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Austin, Ambrose Theodore Wentworth (1924-1944) | by sherborneschoolarchives
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Austin, Ambrose Theodore Wentworth (1924-1944)

Sherborne School, UK, Book of Remembrance for former pupils who died in the Second World War, 1939-1945.


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Credit: Sherborne School Archives, Abbey Road, Sherborne, Dorset, UK, DT9 3AP.


Details: Ambrose Theodore Wentworth Austin (1924-1944), born 29 February 1924 in Amersham, Buckinghamshire, only child of the Rev. Wentworth Murray Austin and Celia Mary Austin (nee Aldred) of Yarcombe Vicarage, Honiton, Devon, later of Weston Manor, Honiton, Devon.


Attended Hordle House School, Milford-on-Sea, Hampshire.


Attended Sherborne School (Lyon House) September 1937-December 1941; 6th form; House Prefect; Corporal in JTC; PT Instructor.


Studied at Oriel College, Oxford.


WW2, enlisted into the Army and was commissioned into the King's Royal Rifle Corps on 22 May 1943. In 1944, he was transferred to the Anti-Tank Platoon, HQ Company, 12th (10th Bn. The Green Howards) Bn. The Parachute Battalion. During the Normandy Airborne landings on D-Day, the 12th Battalion was tasked with capturing the village of Ranville. On the 6 June 1944, troops landed by glider and parachuted into the area. Lieutenant Austin was reported missing soon after the drop, along with three other officers and a hundred of other ranks. He was aged 20.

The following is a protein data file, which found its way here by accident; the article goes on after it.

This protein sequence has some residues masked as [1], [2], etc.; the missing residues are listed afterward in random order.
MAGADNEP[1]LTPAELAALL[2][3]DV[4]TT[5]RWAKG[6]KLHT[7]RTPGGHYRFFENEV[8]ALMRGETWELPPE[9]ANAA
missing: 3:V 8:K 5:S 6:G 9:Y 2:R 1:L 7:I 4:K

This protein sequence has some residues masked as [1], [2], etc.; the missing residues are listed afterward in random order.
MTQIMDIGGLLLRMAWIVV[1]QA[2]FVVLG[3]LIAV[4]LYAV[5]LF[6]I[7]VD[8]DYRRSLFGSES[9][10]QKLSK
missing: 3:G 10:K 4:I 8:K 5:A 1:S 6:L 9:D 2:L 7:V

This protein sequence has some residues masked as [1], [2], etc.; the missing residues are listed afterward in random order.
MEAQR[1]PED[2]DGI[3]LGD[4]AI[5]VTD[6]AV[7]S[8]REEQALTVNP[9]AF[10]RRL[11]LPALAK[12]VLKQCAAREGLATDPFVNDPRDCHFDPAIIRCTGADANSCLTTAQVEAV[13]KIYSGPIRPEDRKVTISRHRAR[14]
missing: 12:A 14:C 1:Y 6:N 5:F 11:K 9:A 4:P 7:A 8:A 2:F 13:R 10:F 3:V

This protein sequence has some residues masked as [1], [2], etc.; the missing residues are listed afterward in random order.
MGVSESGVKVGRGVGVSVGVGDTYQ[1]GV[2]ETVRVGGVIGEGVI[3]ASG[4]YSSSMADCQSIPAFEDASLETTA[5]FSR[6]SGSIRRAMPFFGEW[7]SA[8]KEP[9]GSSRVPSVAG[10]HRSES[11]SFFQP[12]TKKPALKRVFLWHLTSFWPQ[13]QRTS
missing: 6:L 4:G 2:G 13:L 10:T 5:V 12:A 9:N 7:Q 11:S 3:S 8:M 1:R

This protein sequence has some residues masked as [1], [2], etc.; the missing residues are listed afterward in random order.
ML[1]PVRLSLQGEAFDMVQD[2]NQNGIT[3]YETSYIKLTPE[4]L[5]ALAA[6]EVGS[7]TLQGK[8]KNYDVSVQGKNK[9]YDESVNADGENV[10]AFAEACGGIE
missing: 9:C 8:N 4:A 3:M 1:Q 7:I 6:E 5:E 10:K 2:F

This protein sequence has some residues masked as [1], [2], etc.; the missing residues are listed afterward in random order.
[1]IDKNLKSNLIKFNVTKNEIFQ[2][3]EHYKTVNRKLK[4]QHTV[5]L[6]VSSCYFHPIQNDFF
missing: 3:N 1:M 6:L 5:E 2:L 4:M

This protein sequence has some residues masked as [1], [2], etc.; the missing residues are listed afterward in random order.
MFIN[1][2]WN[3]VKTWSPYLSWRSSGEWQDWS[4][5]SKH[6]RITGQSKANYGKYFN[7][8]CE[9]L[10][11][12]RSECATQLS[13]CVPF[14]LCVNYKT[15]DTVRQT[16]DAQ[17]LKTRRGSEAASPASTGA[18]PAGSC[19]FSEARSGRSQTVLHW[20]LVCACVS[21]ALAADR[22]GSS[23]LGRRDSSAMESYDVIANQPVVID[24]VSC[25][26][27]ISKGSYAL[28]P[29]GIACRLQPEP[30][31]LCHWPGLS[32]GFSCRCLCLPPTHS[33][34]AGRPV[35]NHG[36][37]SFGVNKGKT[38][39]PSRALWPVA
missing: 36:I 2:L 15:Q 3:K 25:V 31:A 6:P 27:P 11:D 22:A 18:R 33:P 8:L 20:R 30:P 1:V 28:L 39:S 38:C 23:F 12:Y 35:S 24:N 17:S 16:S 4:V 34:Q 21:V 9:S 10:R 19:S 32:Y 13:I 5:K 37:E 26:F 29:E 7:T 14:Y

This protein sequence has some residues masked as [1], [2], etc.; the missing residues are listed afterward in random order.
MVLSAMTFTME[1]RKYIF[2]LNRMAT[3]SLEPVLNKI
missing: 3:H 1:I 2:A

Commemorated at:

Bayeux Memorial, Normandy (Panel 18, Column 2),%20AMB...


Sherborne School: War Memorial Staircase; Book of Remembrance; Lyon House War Memorial.


Obituary in 'The Shirburnian', July 1945: 'Ambrose Theodore Wentworth Austin, Lieutenant, Parachute Regiment (g, 37-41), came from Hordle House. He will be remembered most of all perhaps for the gay and happy disposition which made him a host of friends, for the soundness that made one feel he must automatically by-pass what was second rate, and for the perfect form of his tackling on the footer field. He was a keen rider, and on leaving Oxford to serve he quickly went into a Parachute Regiment. He was dropped 'on the bridge' on 'D' Day and has not been seen or heard of since. There can be no real hope of his survival. In his short life he showed a courage and an outlook on life which will be an abiding example to his friends.'


For further information about the role of the 12th Parachute Regiment, visit: and

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Taken on August 1, 2013